Talking With … Lena Luzzi in 2000

We are featuring again transcribed excerpts from the oral history project that was created 20 years ago by the students of Ryan Olson Day’s Options Class at the Mendocino Middle School. With the help of Steven Jordan and a grant obtained by Deena Zarlin, they made audio recordings of their interviews with 12 “Old Timers,” who told these children what it was like living here on the Coast in the first part of the 20th century.

Lena Luzzi in 2000 with Mendocino Middle School students Cody Reber, Sadie Pepper and Will Tomlinson.

Kept all this time in the Kelley House Museum’s archival vault, we are publishing these stories now for the first time. 

The date is March 15, 2000, and the children are speaking with Lena Luzzi, a 95-year-old Mendocino Coast native. They are joined in the conversation by Lena’s niece, Toby Tavelli, a graduate of Mendocino High School; Lena’s great niece, Janice Sverko; and Janice’s son, Lena’s great-great nephew, Christian Sverko. The student interviewers are Cody Reber and Sadie Pepper, with Will Tomlinson as the technical recorder.

The conversation begins with Lena telling the children about the immigration journey her parents made to the West Coast from Punano, Italy. A 16-day boat passage got them to New York, first her father in 1902, then her mother in 1903. Once together again, a three-day train ride took them across the continent to San Francisco. After an overnight stay in the city, they took a passenger boat up the coast to Fort Bragg, then drove a horse and buggy to Mendocino the next day. Her father had work as a tie maker.

“So that’s where I was born,” Lena says. “I was born in 1904 at Nichols and Jarvis’ tie camp, that’s way above where the Woodlands is now. Then when I was still young, they moved to Jack Peter’s Gulch in Mendocino. Then about a year or so they moved up to Ten Mile, then back to Mendocino, and then we moved up to the Mendocino-Comptche Road. They bought a place there, a 40-acre ranch, and we lived there on that place until 1919 when we moved to Albion. And there I lived in Albion until I really moved from Albion in 1974.”

Bob and Lena Luzzi c. 1920s

The children want to know how she got to school. Lena replies that when they lived on the Mendocino-Comptche Road, school was a good three miles each way into town.  “Oh, we went, we walked, now, we had to go across the old Mendocino bridge, and there it was really low over the river. It used to be kind-of flat, and then on the end towards Mendocino used to be kind of a slant and on high tide the water used to be right at the foot of the bridge. And on that flat at that time there was the big lumber mill and there were all kinds of cabins there. You know and a cookhouse and then we had to go across that flat and where we had to walk there was a big sidewalk. And we had to go up an incline and we had to come across the highway and then we took that road [Evergreen Street] that took us to the school. If you can remember that, if you are in Mendocino, that big house, that used to be Ed Boyles’ house [now Pamela Hudson Realty] and we used to go along that sidewalk and then there was another house.  There were three houses and then we came up to the schoolhouse fence. There they had taken three pickets out and we used to go through that hole, then walk across the schoolyard. We barely made it there when the third bell rang.”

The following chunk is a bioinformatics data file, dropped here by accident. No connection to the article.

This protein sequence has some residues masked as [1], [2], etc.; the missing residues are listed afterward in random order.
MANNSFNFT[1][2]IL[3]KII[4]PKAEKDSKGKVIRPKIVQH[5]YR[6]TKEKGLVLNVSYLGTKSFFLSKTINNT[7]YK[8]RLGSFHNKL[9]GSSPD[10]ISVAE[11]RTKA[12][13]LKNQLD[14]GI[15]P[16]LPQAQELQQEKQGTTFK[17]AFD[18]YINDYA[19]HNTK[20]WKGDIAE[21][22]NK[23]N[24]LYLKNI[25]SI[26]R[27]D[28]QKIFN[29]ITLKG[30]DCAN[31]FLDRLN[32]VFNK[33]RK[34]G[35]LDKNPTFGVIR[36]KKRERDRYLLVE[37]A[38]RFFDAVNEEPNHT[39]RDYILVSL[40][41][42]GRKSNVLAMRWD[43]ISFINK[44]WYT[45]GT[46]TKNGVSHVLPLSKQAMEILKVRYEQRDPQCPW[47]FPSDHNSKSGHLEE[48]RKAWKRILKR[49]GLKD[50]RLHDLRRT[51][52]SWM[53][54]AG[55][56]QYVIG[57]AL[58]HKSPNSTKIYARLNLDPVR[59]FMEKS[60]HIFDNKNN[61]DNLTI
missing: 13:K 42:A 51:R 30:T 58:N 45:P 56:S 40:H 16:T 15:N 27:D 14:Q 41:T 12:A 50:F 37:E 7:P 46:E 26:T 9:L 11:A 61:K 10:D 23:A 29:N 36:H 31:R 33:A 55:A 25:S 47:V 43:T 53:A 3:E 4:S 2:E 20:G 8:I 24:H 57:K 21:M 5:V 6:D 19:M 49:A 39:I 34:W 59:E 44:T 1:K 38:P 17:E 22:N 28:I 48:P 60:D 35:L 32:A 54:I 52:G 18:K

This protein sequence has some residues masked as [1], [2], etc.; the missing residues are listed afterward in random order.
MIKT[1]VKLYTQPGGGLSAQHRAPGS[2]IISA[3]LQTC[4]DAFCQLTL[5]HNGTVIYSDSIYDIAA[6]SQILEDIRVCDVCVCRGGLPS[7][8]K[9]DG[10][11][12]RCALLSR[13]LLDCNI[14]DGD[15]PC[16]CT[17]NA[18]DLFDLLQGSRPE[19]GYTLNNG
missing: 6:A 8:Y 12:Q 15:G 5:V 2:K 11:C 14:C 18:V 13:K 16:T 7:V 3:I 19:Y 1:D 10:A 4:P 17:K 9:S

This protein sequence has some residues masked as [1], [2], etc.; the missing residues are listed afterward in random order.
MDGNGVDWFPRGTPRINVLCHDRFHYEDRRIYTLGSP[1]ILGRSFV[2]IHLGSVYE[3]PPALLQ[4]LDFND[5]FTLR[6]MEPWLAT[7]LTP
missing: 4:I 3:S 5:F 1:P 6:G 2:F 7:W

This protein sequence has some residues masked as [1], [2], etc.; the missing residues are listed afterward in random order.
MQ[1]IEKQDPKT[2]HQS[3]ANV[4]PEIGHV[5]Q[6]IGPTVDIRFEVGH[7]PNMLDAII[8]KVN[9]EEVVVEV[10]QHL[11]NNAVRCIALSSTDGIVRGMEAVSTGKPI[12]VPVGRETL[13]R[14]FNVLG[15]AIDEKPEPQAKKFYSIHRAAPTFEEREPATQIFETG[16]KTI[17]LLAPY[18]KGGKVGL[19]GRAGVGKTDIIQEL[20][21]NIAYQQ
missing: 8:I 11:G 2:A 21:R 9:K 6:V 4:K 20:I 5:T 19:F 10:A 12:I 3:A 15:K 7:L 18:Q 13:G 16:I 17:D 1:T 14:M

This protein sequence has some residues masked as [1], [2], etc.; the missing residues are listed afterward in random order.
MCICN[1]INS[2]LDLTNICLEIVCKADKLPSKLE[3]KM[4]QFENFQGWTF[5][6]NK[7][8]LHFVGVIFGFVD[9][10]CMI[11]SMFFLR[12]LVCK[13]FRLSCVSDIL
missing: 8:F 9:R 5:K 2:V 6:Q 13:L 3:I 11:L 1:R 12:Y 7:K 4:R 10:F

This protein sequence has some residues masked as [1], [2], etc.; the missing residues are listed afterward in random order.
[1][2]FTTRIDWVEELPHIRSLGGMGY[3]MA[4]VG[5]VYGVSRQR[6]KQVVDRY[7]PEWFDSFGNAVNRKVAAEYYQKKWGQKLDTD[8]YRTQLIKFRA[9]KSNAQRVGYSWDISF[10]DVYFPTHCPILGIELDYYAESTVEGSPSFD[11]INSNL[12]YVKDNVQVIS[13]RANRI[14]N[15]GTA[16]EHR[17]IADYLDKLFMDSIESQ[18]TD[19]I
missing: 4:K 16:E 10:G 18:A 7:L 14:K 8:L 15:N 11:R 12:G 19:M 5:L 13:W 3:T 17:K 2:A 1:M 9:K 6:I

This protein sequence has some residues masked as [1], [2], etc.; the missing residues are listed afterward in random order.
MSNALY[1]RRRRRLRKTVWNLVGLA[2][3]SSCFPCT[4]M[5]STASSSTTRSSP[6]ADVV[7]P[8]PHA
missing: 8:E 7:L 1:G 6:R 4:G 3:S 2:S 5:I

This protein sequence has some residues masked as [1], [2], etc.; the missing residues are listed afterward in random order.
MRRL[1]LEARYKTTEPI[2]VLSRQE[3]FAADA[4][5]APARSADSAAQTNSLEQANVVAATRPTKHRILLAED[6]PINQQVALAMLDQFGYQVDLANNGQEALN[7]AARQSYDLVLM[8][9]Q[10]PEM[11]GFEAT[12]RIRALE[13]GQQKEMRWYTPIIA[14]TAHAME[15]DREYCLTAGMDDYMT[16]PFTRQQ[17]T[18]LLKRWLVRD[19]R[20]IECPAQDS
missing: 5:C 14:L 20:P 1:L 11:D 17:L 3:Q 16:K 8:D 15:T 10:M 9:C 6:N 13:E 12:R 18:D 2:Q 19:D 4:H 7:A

Sadie asks about her life at the Albion Hotel, now gone, which her family ran for a number of years. Lena replies that they had 22 or 23 boarders at that time. “We served three meals a day, morning, lunch and evening. And in the morning, breakfast was to order, they would order whatever the wanted to. But the noon meal and the evening meal it was just family style with big platters on the table.”

Cody is curious about her husband, Bob, to whom she was married for almost 35 years when he passed away. Lena explains that during the Depression, when there wasn’t much work, she usually went out with him when he made split ties. “I’d make posts and grape stakes out of the tie slabs. And I hewed those posts. I had a little broad axe and I hewed the posts on four sides for 3 cents apiece, for a seven-foot post.” 

During this interview, the children are treated to Lena’s remarkable recollection of what Mendocino’s Main Street looked like with its stores and its residents. She tells them of the annual Pomo Indian migration to the coast, of gypsies that terrorized local children, the perils of mushroom collecting, sustaining themselves with hunting and gardening during the Great Depression, and the tidal wave that almost took her out to sea while gathering abalone. Tales well worth remembering!

The transcript and audio recording of Lena’s stories, as well as those from the other “Old Timers,” are available to the public at the Kelley House Museum. For details, email Director-Curator Karen McGrath at curator@kelleyhousemusem.org.

While the Museum is temporarily closed, be sure to check out our newest digital exhibit, “South of Main,” available at no cost on our website www.kelleyhousemuseum.org.